SINGAPORE (May 7): More than two million malware attacks are launched every day across the world. And as cyberattacks continue to rise, so-called cybercriminals are getting increasingly sophisticated and are offering cyberattacks as a service, according to industry experts.  

In a recent report detailing the impact of cybercrime, think-tank Center for Strategic and International Studies and computer security fi rm McAfee highlight that cybercrime costs the global economy US$600 million ($802 million) annually, or about 0.8% of the world’s GDP. More than two billion people, or two-thirds of internet users, have had their personal information stolen or compromised. One survey found that 64% of Americans have been victims of fraudulent charges or loss of personal information.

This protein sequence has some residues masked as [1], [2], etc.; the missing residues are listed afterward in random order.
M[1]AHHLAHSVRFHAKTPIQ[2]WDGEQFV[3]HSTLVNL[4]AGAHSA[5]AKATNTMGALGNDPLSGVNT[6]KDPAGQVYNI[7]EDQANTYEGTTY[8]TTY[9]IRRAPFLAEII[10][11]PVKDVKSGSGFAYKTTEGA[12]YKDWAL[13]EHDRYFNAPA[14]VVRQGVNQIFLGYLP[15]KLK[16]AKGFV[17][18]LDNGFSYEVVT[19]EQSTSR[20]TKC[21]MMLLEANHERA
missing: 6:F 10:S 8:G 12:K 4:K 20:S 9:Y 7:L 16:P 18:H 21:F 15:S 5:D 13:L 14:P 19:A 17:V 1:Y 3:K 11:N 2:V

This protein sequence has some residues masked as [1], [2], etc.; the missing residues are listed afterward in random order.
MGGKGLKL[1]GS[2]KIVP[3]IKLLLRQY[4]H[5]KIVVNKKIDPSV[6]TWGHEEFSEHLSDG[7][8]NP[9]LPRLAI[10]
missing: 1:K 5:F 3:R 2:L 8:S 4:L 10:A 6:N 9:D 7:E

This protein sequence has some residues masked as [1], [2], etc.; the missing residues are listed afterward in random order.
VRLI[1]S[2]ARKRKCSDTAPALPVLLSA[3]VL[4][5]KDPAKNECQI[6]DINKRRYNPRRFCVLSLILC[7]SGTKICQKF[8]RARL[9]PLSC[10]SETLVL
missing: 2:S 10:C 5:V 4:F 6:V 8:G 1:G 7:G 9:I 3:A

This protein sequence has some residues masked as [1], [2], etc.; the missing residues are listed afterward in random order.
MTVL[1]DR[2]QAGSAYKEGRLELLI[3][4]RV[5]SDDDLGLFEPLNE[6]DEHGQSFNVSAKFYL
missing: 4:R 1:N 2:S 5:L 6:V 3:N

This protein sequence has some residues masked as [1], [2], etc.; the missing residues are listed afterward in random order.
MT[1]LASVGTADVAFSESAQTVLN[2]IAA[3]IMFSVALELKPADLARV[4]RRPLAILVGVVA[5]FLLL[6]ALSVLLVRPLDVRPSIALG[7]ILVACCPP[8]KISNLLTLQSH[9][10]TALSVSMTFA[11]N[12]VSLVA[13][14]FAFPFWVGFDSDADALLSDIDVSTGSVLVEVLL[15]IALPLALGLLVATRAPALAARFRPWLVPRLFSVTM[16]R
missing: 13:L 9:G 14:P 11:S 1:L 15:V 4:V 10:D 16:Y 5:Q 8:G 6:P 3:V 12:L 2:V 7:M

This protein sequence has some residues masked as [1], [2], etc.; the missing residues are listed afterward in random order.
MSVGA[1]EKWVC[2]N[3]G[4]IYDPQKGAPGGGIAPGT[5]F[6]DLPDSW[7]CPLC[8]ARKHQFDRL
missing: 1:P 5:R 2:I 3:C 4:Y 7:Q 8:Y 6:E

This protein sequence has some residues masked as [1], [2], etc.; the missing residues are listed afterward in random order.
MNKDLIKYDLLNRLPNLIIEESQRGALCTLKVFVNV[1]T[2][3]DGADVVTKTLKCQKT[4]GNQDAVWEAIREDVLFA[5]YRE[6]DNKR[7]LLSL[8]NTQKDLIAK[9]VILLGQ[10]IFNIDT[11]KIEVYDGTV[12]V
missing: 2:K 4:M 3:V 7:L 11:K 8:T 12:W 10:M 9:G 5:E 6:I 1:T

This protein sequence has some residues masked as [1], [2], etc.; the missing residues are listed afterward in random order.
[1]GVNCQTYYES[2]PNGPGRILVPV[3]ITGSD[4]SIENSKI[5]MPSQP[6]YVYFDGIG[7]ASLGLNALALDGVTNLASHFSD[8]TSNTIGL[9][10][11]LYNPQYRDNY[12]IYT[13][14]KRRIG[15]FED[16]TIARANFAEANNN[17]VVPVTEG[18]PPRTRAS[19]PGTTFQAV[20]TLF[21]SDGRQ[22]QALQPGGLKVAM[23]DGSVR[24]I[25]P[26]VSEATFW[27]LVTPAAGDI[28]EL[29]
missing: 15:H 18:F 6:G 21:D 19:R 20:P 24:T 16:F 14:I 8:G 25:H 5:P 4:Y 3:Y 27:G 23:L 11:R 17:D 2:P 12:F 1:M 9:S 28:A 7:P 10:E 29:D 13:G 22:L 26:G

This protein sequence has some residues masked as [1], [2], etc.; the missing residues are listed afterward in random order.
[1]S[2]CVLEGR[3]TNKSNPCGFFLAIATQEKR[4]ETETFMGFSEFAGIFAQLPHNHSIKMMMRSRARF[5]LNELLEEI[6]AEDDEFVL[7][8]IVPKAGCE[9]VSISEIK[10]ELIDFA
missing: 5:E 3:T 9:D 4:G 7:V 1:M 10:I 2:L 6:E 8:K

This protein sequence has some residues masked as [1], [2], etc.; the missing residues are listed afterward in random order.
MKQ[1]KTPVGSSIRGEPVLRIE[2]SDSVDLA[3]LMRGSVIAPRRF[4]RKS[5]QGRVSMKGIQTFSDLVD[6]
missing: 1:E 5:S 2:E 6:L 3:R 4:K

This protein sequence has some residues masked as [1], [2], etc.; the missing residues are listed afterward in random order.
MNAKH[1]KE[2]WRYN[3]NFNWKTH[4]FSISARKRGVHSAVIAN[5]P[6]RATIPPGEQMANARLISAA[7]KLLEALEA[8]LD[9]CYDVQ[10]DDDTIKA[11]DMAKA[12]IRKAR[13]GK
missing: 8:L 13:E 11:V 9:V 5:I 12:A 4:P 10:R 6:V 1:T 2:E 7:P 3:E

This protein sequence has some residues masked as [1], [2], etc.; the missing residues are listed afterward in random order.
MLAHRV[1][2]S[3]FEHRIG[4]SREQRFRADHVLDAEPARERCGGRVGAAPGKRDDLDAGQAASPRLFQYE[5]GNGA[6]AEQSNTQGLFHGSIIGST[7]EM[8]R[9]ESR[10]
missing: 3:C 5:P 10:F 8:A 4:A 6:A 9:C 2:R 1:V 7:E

At a recent roundtable on cybersecurity hosted by The Edge Singapore, McAfee chief technology officer for Asia-Pacific Ian Yip notes that cybercrime is the third-highest crime committed globally, after corruption and narcotics trafficking. Cybercrime attacks, which include cyberespionage and the theft of intellectual property and confidential business information, are growing because criminals are quick in adopting new technologies. Many are also becoming more financially sophisticated and able to monetise cybertheft. At the same time, there are more internet users coming online, many of whom tend to be from developing countries with weak cybersecurity. What else should businesses know about cybercrime? How will attacks affect businesses, and indeed the economy, in the longer term? Are business owners prepared to deal with cyberattacks?  

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